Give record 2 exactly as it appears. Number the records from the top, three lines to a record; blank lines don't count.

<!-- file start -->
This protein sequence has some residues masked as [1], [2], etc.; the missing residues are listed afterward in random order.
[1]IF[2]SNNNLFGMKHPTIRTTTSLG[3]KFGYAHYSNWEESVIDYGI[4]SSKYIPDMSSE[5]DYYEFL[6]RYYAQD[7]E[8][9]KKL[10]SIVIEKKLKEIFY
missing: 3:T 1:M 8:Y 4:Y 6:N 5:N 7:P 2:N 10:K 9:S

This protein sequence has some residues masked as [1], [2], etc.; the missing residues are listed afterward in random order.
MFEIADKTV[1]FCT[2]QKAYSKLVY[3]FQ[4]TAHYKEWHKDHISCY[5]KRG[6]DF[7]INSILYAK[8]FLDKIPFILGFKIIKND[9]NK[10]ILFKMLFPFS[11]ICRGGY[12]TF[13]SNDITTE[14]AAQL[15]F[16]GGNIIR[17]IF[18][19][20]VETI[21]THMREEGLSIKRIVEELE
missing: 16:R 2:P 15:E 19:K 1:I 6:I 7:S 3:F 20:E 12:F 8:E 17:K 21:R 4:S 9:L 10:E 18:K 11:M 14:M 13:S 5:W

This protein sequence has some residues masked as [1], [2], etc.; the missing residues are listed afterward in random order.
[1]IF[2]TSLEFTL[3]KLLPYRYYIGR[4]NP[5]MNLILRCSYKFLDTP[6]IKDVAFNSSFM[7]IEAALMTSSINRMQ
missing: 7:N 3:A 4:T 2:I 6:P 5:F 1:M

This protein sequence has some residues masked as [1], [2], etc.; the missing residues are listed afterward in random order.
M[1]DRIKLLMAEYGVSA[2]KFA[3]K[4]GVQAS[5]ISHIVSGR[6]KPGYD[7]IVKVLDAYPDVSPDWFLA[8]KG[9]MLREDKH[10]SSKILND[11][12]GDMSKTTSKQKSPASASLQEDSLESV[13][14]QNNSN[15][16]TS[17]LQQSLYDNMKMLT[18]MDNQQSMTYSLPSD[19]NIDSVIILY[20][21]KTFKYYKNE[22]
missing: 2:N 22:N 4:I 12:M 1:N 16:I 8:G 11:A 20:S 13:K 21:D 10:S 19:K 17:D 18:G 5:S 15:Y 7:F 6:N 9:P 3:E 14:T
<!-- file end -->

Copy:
This protein sequence has some residues masked as [1], [2], etc.; the missing residues are listed afterward in random order.
MFEIADKTV[1]FCT[2]QKAYSKLVY[3]FQ[4]TAHYKEWHKDHISCY[5]KRG[6]DF[7]INSILYAK[8]FLDKIPFILGFKIIKND[9]NK[10]ILFKMLFPFS[11]ICRGGY[12]TF[13]SNDITTE[14]AAQL[15]F[16]GGNIIR[17]IF[18][19][20]VETI[21]THMREEGLSIKRIVEELE
missing: 16:R 2:P 15:E 19:K 1:I 6:I 7:S 3:F 20:E 12:F 8:E 17:K 21:R 4:S 9:L 10:E 18:K 11:M 14:M 13:S 5:W